Utilising giggles in the classroom

Julia Sharman

Julia has over 30 years’ experience working in the education sector as a specialist and advisory teacher for SEND and mental health. Previously a Local Authority Coordinator leading on educational projects and community learning in the public, private and voluntary sectors and freelance writer. She is a specialist teacher for children with dyslexia and an Advisory Teacher for children with mental health issues and medical and health needs.

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Laughter can be a powerful agent of education. Here, teacher and SEN guru Julia Sharman examines why giggles in the classroom are not to be dismissed, and that a child’s fun-loving nature ought to be embraced.

There’s nothing like the sound of children’s laughter. It doesn’t necessarily mean they are up to no good; it means they are happy and having fun. If you hear the sound of laughter coming from a classroom when walking down the corridor, you’re almost compelled to find out what they are enjoying so much. So, are ‘giggles in the classroom’ a positive thing?

It’s a rhetorical question of course. Undoubtedly, it is a positive thing unless the class are out-of-control and it’s causing behaviour issues. Laughter is contagious. It makes learning enjoyable. Think back to your own school days… we all remember the great lessons, the engaging teacher and things that were funny. A great lesson makes pupils feel good. They’ll come out of class talking about how good it was.

Humour and laughter can play a crucial part in learning and make significant contributions to a child’s development. Paul McGhee (2002) reports that, ‘humour is a form of intellectual play’. It helps to develop imagination, vocabulary, creative thinking and social interaction. When bringing humour into the classroom, we need to ensure that the level of humour is appropriate and matches the child’s developmental level. This changes significantly as the child gets older. Laughter is infectious. It brings pupils together and helps strengthen relationships.

The importance of helping children learn in a safe and enjoyable environment is paramount. Give them worksheet after worksheet they quickly switch off, become bored and disengaged. How can you develop a child’s imagination if they’re faced with a dull lesson? If you’re not enjoying it, they’re probably not either. There have been infinite studies over the years of how children learn and different styles of learning. It’s a sure thing that happy children learn. A happy learning environment can help children build foundation skills to overcome negative feelings such as anxiety, depression, anger, panic, jealousy, guilt and shame, to name a few.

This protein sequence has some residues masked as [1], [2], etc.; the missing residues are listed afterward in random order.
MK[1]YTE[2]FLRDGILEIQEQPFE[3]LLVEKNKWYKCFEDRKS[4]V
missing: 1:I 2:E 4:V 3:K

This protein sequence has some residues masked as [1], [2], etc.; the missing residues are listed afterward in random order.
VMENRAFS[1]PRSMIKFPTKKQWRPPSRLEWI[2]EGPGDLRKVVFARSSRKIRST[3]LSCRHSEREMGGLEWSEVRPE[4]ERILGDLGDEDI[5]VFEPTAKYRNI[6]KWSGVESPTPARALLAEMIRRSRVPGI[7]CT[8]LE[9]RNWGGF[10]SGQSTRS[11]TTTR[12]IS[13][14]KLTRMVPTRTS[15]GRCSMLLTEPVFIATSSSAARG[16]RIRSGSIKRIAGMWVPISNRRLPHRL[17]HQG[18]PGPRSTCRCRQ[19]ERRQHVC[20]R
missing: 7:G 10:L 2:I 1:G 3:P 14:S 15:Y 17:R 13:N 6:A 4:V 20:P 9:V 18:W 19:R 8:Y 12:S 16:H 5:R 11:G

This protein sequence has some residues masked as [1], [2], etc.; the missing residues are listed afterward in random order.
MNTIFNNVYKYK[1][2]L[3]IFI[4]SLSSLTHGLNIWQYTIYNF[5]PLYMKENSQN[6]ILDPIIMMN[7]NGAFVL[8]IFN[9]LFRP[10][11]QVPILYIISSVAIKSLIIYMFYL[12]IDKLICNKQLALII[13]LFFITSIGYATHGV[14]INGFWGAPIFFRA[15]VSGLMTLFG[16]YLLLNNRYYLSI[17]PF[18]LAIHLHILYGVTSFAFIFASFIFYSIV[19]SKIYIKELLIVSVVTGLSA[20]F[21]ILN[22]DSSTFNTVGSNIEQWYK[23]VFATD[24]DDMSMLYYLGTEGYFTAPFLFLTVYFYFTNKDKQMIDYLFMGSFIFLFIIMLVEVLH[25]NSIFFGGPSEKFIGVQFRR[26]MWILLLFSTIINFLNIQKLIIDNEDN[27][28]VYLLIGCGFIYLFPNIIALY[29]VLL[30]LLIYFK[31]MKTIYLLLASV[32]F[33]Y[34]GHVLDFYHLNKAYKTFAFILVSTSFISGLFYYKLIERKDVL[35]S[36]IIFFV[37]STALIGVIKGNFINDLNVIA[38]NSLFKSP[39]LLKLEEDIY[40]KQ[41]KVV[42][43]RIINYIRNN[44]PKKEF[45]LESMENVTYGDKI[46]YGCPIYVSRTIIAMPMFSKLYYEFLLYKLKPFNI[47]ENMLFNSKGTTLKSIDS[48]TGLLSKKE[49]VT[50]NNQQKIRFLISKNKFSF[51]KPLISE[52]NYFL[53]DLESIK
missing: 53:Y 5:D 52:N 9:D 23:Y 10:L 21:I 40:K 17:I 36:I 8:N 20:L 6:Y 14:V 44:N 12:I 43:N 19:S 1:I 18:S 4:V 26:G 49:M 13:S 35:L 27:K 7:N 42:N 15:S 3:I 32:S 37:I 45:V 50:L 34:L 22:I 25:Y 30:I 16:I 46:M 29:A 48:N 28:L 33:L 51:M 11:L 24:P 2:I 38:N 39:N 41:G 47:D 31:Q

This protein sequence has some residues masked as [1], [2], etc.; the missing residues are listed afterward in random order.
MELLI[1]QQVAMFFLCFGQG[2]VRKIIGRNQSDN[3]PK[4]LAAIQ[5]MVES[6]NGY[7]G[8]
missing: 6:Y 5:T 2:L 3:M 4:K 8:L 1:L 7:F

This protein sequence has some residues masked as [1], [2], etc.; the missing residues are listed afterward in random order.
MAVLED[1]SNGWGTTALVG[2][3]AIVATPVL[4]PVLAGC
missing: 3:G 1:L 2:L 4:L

Laughter is a powerful antidote to stress and pain. It helps to provide good mental health by promoting an improved self-esteem, self-confidence and a general sense of well-being, giving them skills that help them learn to approach and cope with difficult or challenging tasks. It also gives them a sense of belonging, improves mood, enhances resilience and releases inhibitions

If you can make a child laugh they feel comfortable with you and you’ve got them on your side. Having their confidence also means they are more receptive to constructive or positive criticism, and are more likely to view this as you helping them. Be mindful of when humour is not appropriate, e.g., if the humour demeans a child’s self-esteem or the humour is at the expense of a child.

Incorporating humour into the classroom must complement and not detract from the aim and learning objective of the lesson. Humour alone cannot save a poorly-planned lesson! Making learning fun motives children to learn. It increases interest, motivation, attention, excitement and interaction between teacher and pupil, and participation. It can bring a class together. Provide opportunities that pique children’s curiosity. Children generally love games, gadgets and competitions. Instead of the typical ‘Friday test’ tell them you’re having a quiz… same questions but they’re more likely to rise to the challenge! Humour can be overdone. It is best if it is interspersed otherwise pupils will be waiting from the next gag rather than concentrating on the content of the lesson.

There are physiological benefits to laughter as well, but that’s another study.

Do you use humour as a part of your lessons? Let us know in the comments below.

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